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Theft is Theft: NYC Man Convicted of Stealing Toner Worth $376K

By Aditi Mukherji, JD | Last updated on

We've all done it: lifted a pen here, a post-it pack there. It gets buried at the bottom of your bag, you forget about its existence, and that's that. But one man who took his penchant for pocketing office supplies to a whole new level has been convicted of stealing $376,000 worth of copy machine toner from his law firm.


But according to Manhattan District Attorney Cyrus Vance Jr., "theft is theft."

The Great Printer Pilferer is 39-year-old Adrian Rodriguez. Rodriguez pleaded guilty to second-degree grand larceny for his thefts from the law firm Fried, Frank, Harris, Shriver & Jacobson LLP, CBS News reports.

Between 2010 and 2012, Rodriguez stole thousands of copy machine toner cartridges worth $80 to $200 and resold them on the black market for $10 to $15.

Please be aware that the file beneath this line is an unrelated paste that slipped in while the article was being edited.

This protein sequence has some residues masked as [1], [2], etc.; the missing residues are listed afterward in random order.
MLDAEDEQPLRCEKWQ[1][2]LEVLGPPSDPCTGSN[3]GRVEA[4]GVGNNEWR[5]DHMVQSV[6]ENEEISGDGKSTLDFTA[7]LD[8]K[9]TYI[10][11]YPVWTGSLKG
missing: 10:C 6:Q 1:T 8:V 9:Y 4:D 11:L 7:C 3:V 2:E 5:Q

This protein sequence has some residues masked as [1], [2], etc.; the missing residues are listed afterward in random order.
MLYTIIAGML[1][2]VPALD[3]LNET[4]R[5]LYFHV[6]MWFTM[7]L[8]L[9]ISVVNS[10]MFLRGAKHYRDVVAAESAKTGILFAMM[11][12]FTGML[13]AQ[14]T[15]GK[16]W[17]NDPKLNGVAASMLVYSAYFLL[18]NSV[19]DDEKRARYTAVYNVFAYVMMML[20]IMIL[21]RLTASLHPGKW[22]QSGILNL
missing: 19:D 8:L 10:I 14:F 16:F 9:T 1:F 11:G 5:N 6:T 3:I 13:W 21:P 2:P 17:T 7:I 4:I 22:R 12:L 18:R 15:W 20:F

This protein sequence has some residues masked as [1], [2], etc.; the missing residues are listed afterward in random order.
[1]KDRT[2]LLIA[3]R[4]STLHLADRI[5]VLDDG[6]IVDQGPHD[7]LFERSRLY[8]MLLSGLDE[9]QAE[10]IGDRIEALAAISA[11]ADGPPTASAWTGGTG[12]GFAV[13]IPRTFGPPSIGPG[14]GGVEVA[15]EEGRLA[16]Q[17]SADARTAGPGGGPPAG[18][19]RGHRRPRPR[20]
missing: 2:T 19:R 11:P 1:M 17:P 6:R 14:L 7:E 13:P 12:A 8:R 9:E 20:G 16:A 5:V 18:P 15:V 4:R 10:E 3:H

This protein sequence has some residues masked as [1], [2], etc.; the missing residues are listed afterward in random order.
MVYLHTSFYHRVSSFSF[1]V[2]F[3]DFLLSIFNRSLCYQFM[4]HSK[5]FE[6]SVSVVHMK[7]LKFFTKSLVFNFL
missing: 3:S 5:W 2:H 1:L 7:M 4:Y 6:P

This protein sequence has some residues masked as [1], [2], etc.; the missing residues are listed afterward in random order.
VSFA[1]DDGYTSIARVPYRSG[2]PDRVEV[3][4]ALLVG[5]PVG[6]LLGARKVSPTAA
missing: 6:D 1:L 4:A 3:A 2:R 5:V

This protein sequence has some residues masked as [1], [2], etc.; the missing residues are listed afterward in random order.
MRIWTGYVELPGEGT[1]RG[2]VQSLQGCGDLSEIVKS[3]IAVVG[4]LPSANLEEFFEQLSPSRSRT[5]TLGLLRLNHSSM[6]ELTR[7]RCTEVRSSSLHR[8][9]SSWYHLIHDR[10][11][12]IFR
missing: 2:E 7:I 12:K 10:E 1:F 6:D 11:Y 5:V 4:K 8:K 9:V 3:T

"It may surprise many New Yorkers to learn that there is a black market for office supplies," Vance Jr. said in a statement. In fact, Rodriguez was not the first person to pull off an insanely lucrative toner cartridge heist.

Like many other states, New York draws a line between petty larceny and grand larceny. Stealing anything is misdemeanor petty larceny (yes, even that box of paper clips you pocketed).

A petty larceny offense can be elevated to grand larceny, which is a felony, when the value of the property is more than $1,000. Rodriguez's offense was escalated all the way up to second degree grand larceny because the stolen toner cartridges were worth $376,000 in total, and because he participated in a growing black market for office supplies.

Grand larceny convictions carry serious penalties, including a prison sentence up to 25 years or a fine double the amount of the defendant's profits. In Rodriquez's case, that's going to add up to a pretty penny.

Vance went on to stress that "cases like this one, involving employee abuse, underscore the importance of reviewing company records in the effort to prevent employee theft," CBS News reports. If employers choose to heed Vance's warning, there are a number of precautions they can take against employee-related theft.

If you know what's good for you, you'll put the pen down.

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